For me, and again this is my personal view on it, by all means read and enjoy what you like, if I’m going to read fantasy I want to read about a world where the fantastic is tangible, present and matters. Earth Middle Ages + a dash of magic doesn’t do it.
As a long time fantasy world builder (for gaming and writing), I know the temptation of doing “Earth plus”: it simplifies creation plus you can work off player/reader stereotypes (actually a mixed bag since stereotypes vary widely among individuals so you the author/DM don’t actually know for sure what you are tapping into). I’ve done it for a few D&D campaigns, although usually ones intended to be short. But it feels like a cop-out when carried too far: if the setting is Medieval + a little magic, it doesn’t take that much imagination. And if it is Medieval + a lot of magic, it doesn’t feel right to me: lots of magic will surely change the course of events into something nothing like Earth Middle Ages (and same holds for any Earth historical period analog be it Bronze Age, Seven Kingdoms China, whatever.) That’s not to say a good understanding of history doesn’t help; it certainly does, especially if your take-aways are trying to understand the different customs and mindsets of other places and times.
Where am I going with this? Well, just grousing really but also hoping maybe to tip other writers more into hard fantasy and not into following G. R. R. Martin’s foot steps. Also, it’s a bit of a manifesto on my own writing, for what it’s worth. Here, there will be dragons!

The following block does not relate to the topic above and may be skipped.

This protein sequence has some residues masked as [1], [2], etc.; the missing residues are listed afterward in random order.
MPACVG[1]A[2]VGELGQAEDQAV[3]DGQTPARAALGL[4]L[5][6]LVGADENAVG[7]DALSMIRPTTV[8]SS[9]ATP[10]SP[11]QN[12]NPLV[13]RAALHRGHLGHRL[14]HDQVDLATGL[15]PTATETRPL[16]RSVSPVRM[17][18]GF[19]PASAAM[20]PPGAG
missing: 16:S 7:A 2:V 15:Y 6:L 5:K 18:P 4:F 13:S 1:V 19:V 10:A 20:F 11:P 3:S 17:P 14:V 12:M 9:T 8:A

Writers have it easy: we get to throw our own soft pitch and then smash it out of the park. Meaning, we control the story so we get to setup just the right plot inflection for our big fireworks, which usually involve surprising the reader.
This generally means creating an expectation and then breaking it, using surprise to generate reader engagement. The trick of course is to break expectations in a manner that is credible: it must fit the story and, of course, further it. While in a detective story, it might be a surprise to have the protagonist find an alien in the barn that he is searching for clues, you can bet that’s where all your readers will drop your story (and you will get really entertaining reviews, too, if anyone bothers to review). The typical approach is to turn the expectation on its head: the detective does not find a clue in the barn but he finds the suspect instead, subsequent conversation leading to another place to look for clues, perhaps.